Friday Bulletin 04/11/16

Hello Maths

I hope you all had a great holiday and a good first week back.

A few deadlines are coming up over the next couple of weeks.  Please can you make sure that all data is in Go 4 Schools by the dates below. Thank you to those of you who have put theirs in so far. I hope you found the marking reasonable. Thank you to those who pointed out errors in my mark schemes. I think they have all been changed now ready for next year. Thank you also to Paul Dean at Aspley who has kindly offered to proof read future mark schemes.


Year 7 Prior knowledge audit – Friday 11th November

Years 7 – 10 test results – Friday 11th November

Year 11 mock results and QLA – Friday 18th November

Mock Exams

This is a very important exam for us in trying to determine predicted grades for the new GCSE, and to identify areas of weakness.

Please read the mark schemes carefully before you start your marking, familiarising yourselves with the codes in the glossary. Please don’t hesitate to ask if you are unsure. Joel, Louise and Nick will distribute the mark schemes for you next week, but they are available at All About Maths if you want to read ahead (you will need to register for a password if you don’t already have one).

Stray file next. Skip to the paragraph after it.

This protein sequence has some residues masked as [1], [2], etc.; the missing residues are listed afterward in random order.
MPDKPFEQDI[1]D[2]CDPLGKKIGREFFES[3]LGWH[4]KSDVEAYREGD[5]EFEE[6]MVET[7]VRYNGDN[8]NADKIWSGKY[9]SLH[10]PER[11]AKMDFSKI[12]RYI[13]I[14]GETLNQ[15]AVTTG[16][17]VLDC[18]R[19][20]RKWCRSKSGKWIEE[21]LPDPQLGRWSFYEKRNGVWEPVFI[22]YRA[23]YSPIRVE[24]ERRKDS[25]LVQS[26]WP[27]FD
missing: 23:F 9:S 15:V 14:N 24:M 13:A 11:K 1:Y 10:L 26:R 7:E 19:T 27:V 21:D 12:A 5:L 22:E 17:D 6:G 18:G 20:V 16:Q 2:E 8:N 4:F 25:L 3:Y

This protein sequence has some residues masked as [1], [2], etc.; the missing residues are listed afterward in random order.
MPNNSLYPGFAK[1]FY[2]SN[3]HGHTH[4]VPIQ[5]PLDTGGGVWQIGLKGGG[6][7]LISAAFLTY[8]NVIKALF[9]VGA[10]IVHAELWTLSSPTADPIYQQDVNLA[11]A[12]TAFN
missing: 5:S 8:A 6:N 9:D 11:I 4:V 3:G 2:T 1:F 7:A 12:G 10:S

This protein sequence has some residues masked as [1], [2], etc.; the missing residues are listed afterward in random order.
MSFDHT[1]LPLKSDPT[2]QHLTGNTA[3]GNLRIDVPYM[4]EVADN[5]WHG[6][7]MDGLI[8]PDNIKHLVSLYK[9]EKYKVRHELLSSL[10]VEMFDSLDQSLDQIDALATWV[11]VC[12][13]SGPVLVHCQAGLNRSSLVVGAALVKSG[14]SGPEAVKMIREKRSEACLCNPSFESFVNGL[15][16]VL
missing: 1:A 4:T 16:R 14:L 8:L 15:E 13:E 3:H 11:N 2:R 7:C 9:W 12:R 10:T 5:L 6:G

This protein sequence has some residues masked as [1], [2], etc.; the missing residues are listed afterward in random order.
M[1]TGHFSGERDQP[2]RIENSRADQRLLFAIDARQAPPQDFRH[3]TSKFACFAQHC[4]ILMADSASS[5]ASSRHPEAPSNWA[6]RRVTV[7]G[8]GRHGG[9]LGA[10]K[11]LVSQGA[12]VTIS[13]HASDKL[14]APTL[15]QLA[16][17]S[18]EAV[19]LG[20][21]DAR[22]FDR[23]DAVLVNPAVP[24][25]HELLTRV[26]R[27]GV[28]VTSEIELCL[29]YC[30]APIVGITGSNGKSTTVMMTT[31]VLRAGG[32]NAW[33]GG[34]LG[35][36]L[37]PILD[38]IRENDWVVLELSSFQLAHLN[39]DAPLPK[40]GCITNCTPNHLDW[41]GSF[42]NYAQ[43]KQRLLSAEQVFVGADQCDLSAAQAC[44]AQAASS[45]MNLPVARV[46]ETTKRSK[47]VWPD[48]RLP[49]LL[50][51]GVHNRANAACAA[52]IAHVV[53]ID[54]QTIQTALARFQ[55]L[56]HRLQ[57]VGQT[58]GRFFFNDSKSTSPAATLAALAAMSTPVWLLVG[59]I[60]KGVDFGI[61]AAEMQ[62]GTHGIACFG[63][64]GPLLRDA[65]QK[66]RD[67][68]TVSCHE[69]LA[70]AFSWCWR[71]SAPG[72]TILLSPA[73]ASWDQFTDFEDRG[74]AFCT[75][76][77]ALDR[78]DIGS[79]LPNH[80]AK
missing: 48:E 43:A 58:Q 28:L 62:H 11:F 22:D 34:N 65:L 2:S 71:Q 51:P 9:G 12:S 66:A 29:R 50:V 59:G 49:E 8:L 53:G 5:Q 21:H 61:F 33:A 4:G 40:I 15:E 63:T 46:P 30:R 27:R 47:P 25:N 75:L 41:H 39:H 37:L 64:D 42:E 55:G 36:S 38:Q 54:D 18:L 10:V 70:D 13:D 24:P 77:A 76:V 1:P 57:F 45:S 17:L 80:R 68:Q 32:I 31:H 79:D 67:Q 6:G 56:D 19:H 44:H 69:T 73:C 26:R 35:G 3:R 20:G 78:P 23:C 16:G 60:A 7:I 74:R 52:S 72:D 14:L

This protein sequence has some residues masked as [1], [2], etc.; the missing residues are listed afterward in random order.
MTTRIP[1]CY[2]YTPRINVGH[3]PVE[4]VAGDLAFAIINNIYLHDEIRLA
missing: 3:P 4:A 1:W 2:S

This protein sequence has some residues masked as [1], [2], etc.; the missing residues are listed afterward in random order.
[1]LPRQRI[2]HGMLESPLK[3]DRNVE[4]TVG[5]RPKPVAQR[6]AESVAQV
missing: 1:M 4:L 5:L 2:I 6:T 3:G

There will be a very short QLA for you to fill in on Go 4 Schools.  For this first mock we will only be targeting 8 key questions from Higher and 8 key questions from Foundation. These will be taken from papers 1 and 2 only.  These will be the questions that we think all students should be able to answer, and the subsequent intervention will focus in depth on these topics over the next six weeks.


It was nice to see everyone from Aspley and Wollaton sites at the CPL on Thursday. Thank you to Louise for hosting us all.

The Powerpoint and documents are below.

Video: Moving from Grid to a Column Method
Ofsted document: Good Practice in Primary Schools

I have also added the blank lattice templates to Year 7 lesson 2 as requested.

Geek fact of the week

Do you know what raising a number to a power of 4 is called?

Apparently 2can be read as “two  zenzizenic”, So 16 is the zenzizenic of 2.

This was coined by Robert Recorde (of the equals sign fame) as zenzizenzike in his 1557 mathematics book The Whetstone of Witte.

Unfortuantely the word is now obsolete, which is a shame, because I was looking forward to talking about the eighth power of a number as the zenzizenzizenzic, and the sixteenth power which is… you guessed it: zenzizenzizenzizenic.

Anyway, thought I’d share in case any of your year 8’s ask what the word is while they learn about indices this week. Thank you to Nick Wilson for introducing us to this great word!